Raypak RP2100 Cast Iron Header

FloopFloopian

Member
Jun 15, 2020
7
Las Vegas
Hi there,

I have a leak happening at the inlet of my old RP2100 heater with cast iron header. The outlet was replaced a while back for the same reason, but they could not get the bolts off the current one without fear or breaking everything, so they left it. I am having a hard time figuring out how they connected the CPVC in. It looks like they threaded a CPVC pipe into the flange with cement (Green)? They are telling me to get a new heater, and I'd rather not. I can do the work required if I can get the bolts off, just would rather someone else do it...but they won't. Either way, if I get this off and get the new parts...how is the pipe supposed to go in there? They did work on the pump when it went in as well and they used the same green cement rather than the unions. I didn't know that method was a "thing". At any rate, just trying to figure out the right way to securely connect to this type of header.

Thanks

IMG_20200615_113933.jpg
 

JamesW

TFP Expert
Mar 2, 2011
23,916
Looks like a standard threaded fitting. Cut the pipe and unscrew the fitting. Use a schedule 80 cpvc nipple to thread into the flange.
 

FloopFloopian

Member
Jun 15, 2020
7
Las Vegas
Looks like a standard threaded fitting. Cut the pipe and unscrew the fitting. Use a schedule 80 cpvc nipple to thread into the flange.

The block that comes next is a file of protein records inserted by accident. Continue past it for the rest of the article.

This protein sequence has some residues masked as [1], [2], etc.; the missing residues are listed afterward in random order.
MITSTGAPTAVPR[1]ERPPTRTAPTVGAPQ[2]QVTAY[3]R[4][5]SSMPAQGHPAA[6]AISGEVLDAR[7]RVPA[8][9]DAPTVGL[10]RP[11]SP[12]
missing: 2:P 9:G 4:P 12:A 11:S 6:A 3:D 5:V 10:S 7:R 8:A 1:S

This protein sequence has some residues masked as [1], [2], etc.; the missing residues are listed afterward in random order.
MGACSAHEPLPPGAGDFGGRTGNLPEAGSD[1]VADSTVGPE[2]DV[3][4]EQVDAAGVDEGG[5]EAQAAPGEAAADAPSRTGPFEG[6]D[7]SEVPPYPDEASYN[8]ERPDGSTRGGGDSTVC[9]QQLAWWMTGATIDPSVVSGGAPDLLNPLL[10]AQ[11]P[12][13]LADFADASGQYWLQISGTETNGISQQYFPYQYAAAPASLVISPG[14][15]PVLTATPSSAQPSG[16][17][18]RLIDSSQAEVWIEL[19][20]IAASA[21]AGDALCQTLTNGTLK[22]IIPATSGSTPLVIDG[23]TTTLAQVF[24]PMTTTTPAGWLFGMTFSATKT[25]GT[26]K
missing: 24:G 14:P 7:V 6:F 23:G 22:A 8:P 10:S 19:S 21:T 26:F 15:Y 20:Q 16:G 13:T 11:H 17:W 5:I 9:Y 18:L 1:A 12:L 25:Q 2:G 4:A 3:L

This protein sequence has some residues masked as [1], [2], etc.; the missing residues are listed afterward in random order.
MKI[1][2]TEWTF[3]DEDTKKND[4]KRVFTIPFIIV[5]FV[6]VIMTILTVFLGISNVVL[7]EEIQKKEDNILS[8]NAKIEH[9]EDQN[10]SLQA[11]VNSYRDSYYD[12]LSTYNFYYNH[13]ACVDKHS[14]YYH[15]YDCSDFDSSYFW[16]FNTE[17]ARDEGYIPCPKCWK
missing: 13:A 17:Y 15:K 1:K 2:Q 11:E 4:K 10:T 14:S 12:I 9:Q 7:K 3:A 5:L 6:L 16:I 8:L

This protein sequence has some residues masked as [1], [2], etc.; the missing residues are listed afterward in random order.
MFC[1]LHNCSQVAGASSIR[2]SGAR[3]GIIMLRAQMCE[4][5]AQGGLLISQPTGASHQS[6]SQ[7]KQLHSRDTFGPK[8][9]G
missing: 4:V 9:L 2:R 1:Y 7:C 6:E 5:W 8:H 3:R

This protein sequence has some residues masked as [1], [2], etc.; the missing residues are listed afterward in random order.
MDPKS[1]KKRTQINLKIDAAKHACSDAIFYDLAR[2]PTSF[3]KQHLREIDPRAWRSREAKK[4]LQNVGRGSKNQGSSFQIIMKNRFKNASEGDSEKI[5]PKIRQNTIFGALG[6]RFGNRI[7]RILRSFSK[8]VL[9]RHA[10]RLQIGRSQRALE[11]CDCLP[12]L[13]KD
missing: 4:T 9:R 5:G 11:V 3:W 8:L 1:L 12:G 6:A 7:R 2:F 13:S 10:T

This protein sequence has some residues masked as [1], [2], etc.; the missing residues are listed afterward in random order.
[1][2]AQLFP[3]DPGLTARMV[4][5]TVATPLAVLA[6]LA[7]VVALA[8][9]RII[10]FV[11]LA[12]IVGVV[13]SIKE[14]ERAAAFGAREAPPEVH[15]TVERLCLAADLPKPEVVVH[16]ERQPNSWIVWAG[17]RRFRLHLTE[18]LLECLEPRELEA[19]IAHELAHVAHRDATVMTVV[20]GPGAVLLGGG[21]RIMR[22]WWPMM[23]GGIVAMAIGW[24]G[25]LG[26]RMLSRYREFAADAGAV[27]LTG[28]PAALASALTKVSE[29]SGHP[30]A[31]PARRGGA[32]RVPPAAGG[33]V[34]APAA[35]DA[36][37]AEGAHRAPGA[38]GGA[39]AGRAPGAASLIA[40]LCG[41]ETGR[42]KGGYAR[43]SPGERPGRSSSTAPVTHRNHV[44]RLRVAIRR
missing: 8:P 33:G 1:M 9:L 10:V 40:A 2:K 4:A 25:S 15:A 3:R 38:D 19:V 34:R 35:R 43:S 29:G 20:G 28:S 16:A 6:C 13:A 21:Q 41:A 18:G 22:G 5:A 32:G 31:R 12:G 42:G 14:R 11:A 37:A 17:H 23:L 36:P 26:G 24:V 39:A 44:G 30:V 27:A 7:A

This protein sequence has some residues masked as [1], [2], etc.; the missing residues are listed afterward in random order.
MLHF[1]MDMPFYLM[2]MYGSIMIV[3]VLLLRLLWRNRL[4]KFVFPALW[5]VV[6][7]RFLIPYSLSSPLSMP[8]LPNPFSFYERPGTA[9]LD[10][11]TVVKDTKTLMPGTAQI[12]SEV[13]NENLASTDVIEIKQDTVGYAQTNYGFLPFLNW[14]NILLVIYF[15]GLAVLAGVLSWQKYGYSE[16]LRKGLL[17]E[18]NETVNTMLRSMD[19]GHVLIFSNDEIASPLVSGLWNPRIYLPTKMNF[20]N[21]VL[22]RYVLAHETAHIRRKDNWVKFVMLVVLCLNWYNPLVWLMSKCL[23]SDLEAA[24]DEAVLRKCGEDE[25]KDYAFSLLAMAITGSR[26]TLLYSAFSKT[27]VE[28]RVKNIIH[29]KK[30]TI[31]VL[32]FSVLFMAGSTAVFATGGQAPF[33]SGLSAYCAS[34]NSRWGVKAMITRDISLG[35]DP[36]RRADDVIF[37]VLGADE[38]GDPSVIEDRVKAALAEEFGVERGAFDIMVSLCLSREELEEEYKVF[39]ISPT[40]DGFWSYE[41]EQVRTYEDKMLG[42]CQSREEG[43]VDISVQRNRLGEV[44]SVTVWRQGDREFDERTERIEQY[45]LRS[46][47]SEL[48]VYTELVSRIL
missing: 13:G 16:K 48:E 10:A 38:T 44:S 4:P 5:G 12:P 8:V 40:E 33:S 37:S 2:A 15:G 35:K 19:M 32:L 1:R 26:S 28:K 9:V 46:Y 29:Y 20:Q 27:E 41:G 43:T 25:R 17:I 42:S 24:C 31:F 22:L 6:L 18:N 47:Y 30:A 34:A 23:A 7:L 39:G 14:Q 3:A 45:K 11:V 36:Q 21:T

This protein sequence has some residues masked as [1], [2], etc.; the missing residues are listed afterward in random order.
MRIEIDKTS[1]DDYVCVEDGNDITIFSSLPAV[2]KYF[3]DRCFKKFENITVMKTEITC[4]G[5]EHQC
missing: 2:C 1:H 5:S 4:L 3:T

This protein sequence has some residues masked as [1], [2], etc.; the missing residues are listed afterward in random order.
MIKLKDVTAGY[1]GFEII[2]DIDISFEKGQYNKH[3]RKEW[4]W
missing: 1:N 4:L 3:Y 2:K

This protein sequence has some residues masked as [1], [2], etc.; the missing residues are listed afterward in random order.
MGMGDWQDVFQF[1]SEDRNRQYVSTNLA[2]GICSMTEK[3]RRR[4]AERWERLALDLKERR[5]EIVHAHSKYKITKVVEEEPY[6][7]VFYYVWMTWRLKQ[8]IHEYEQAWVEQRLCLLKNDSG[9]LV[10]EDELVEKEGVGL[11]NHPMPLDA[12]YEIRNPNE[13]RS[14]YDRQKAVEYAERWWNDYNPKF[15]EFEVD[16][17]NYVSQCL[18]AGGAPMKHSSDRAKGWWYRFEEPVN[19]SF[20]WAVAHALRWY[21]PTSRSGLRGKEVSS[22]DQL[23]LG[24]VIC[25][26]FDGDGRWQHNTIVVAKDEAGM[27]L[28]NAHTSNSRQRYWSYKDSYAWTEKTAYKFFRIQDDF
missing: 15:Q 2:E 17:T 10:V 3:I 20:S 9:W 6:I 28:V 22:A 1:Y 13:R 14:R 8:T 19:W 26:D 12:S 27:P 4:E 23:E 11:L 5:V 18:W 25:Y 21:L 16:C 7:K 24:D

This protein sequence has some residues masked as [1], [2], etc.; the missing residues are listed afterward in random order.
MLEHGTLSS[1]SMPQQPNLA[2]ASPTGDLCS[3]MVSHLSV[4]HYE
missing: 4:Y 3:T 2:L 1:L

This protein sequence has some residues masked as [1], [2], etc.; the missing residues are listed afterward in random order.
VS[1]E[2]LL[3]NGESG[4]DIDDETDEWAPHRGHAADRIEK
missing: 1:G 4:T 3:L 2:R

Thanks,

Is there any tape/glue/etc typically needed? Seems like a possibility of leaks just screwing the pipe in...? Is there anything NOT recommended as it's going to get hot. The one that's been redone in the picture with green cement is actually leaking a small amount already.
 

JoyfulNoise

TFP Expert
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May 23, 2015
17,704
Tucson, AZ
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So if you hired me to do it, I would first make you sign a statement that I am released from all liability if the header gets damaged because honestly, sometimes equipment gets to point where it just needs to be sent to the trash heap.

But, since you desire not to spend money on a new heater, my front up approach would be to soak the bolt and thread of that flange with a product called Liquid Wrench and let it sit for 15-20mins. Then I’d take a long handled box wrench, put it on the bolt head and gently tap the end of the wrench with a mallet to try to loosen the bolt. As the bolt loosened up, I give it a few more sprays of liquid wrench and continue the gentle process of tapping the wrench handle and spraying until the bolt is out of the thread.

There’s probably a 20% chance of success in that with the more likely outcome of shearing the bolt head off .... but, like I said, my liability waiver would be in force to cover that eventuality....
 

JamesW

TFP Expert
Mar 2, 2011
23,916
The fittings should just unscrew.

I suspect that the flanges can be be replaced if necessary.

Use a schedule 80 CPVC nipple with teflon tape and pipe thread sealant.

As noted, the fittings are old and this might not go well, especially if you're not used to doing this type of work.

Do at your own risk.
 
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